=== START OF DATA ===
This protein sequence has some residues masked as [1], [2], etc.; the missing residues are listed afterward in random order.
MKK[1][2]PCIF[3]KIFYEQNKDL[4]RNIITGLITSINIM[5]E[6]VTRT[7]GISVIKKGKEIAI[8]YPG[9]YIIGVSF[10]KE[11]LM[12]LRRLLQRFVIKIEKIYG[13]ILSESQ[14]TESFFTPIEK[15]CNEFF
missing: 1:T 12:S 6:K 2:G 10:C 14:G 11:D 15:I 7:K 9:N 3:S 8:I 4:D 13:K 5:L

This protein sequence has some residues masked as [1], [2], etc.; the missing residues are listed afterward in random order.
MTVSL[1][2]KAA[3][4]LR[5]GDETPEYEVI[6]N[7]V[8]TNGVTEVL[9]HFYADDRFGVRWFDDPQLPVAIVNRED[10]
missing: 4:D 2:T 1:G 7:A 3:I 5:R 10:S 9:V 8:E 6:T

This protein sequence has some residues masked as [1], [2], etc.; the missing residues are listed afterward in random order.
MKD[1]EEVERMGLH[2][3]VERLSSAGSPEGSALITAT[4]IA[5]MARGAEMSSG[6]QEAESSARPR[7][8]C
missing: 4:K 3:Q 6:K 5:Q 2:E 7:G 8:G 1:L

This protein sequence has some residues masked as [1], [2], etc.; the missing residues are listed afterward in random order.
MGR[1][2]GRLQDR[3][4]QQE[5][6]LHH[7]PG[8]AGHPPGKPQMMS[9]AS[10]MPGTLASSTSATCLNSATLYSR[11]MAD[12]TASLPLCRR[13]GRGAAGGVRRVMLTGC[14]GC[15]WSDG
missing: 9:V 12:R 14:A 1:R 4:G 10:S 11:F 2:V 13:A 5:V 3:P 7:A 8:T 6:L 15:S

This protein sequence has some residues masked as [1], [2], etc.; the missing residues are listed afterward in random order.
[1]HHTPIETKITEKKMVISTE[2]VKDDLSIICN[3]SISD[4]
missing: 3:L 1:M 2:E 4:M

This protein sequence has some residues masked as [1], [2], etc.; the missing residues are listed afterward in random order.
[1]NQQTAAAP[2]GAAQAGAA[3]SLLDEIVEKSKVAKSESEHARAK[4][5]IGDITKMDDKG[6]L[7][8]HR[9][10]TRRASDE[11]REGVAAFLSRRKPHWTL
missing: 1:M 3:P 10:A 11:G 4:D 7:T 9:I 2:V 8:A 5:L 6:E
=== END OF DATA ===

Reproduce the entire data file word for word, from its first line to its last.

This protein sequence has some residues masked as [1], [2], etc.; the missing residues are listed afterward in random order.
MKK[1][2]PCIF[3]KIFYEQNKDL[4]RNIITGLITSINIM[5]E[6]VTRT[7]GISVIKKGKEIAI[8]YPG[9]YIIGVSF[10]KE[11]LM[12]LRRLLQRFVIKIEKIYG[13]ILSESQ[14]TESFFTPIEK[15]CNEFF
missing: 1:T 12:S 6:K 2:G 10:C 14:G 11:D 15:I 7:K 9:N 3:S 8:I 4:D 13:K 5:L

This protein sequence has some residues masked as [1], [2], etc.; the missing residues are listed afterward in random order.
MTVSL[1][2]KAA[3][4]LR[5]GDETPEYEVI[6]N[7]V[8]TNGVTEVL[9]HFYADDRFGVRWFDDPQLPVAIVNRED[10]
missing: 4:D 2:T 1:G 7:A 3:I 5:R 10:S 9:V 8:E 6:T

This protein sequence has some residues masked as [1], [2], etc.; the missing residues are listed afterward in random order.
MKD[1]EEVERMGLH[2][3]VERLSSAGSPEGSALITAT[4]IA[5]MARGAEMSSG[6]QEAESSARPR[7][8]C
missing: 4:K 3:Q 6:K 5:Q 2:E 7:G 8:G 1:L

This protein sequence has some residues masked as [1], [2], etc.; the missing residues are listed afterward in random order.
MGR[1][2]GRLQDR[3][4]QQE[5][6]LHH[7]PG[8]AGHPPGKPQMMS[9]AS[10]MPGTLASSTSATCLNSATLYSR[11]MAD[12]TASLPLCRR[13]GRGAAGGVRRVMLTGC[14]GC[15]WSDG
missing: 9:V 12:R 14:A 1:R 4:G 10:S 11:F 2:V 13:A 5:V 3:P 7:A 8:T 6:L 15:S

This protein sequence has some residues masked as [1], [2], etc.; the missing residues are listed afterward in random order.
[1]HHTPIETKITEKKMVISTE[2]VKDDLSIICN[3]SISD[4]
missing: 3:L 1:M 2:E 4:M

This protein sequence has some residues masked as [1], [2], etc.; the missing residues are listed afterward in random order.
[1]NQQTAAAP[2]GAAQAGAA[3]SLLDEIVEKSKVAKSESEHARAK[4][5]IGDITKMDDKG[6]L[7][8]HR[9][10]TRRASDE[11]REGVAAFLSRRKPHWTL
missing: 1:M 3:P 10:A 11:G 4:D 7:T 9:I 2:V 8:A 5:L 6:E